Is a Doctor of Physical Therapy a Real Doctor?

When referred to a physical therapist by a doctor for our injuries, it may be wondered by many: is a doctor of physical therapy a real doctor? Well, what do you think of when someone mentions physical therapy? A physical therapist is a trained professional who aids their patient to reduce pain or move in a better manner.

Is a Doctor of Physical Therapy a Real Doctor

So a physical therapy patient can be anyone who has acquired an injury from an accident or even one who suffers from pain from old age. Physical therapy itself consists of various exercises with or without supporting gadgets.

When a patient suffers from such pain or injuries, they tend to go to a hospital first where they get referred to a physical therapist. What many do not know, however, is that you do not even need a referral to a physical therapist in all of the 50 states in America.

You can directly go and take physical therapy if you think you need it. Just like medicine, the faster you get therapy for an injury, the faster you heal. They will direct you to a medical doctor if it seems that you require medical attention instead of therapy.

Is a Doctor of Physical Therapy a Real Doctor?

What Exam or Program Does a Physical Therapist Need to Complete?

A physical therapist needs to pass their licensure exam as well as attend a Doctorate of Physiotherapy, short for DPT, program which lasts three years. So if you are still asking yourself, is a doctor of physical therapy a real doctor? The answer is very much in the name of the program, so yes, they are real doctors.

You can also see the similarity in the courses that a physical therapist needs to attend, such as physiology, anatomy, neuroscience, cellular histology, and others. Some skills they need to have include communication, treatment planning, and stamina.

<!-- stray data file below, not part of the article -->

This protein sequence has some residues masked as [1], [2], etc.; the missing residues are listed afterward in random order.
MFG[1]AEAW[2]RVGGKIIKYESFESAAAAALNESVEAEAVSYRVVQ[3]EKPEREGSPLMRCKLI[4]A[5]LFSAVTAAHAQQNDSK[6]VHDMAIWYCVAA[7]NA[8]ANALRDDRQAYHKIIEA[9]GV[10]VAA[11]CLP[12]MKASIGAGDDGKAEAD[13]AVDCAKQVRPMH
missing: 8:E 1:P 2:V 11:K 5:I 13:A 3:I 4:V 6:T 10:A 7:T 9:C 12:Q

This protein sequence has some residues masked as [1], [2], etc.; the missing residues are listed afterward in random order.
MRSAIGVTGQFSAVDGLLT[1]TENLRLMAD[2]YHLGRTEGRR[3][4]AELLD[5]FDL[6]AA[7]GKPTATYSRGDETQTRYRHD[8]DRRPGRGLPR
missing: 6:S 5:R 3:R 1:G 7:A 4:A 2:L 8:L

In addition to this, as we all know college helps build a strong base for the carrier path you choose. An undergraduate degree in a medical, nursing, or even science field is possible to lead to a job in the physical therapy department following, a physiotherapy master’s program.

So you see, it does not take a simple change of mind to become a physical therapist. It takes years of studying and training which puts a patient in good and professional hands.

Pros and Cons of Going to a Physical Therapy Doctor

As mentioned before, after acquiring an injury or suffering from pain, if physical therapy is taken and the wound is attended to in the beginning stages the time to heal becomes shorter and there are higher chances of recovering fully. This of course depends on the severity of the injury.

Exercising and trying to heal by yourself without professional advice can worsen your pain which eventually will take you longer to heal. With a professional guiding you and treating you to heal, there are close to zero risks of hurting yourself.

The cost and availability are issues heavily depending on which country or state you live in. A way to plan around the cost is to check if your insurance plan can cover the bill or if you must pay out of pocket. You can also call the physical therapy clinic. Most insurance plans cover these treatments.

How Early Should You Visit a Physical Therapist?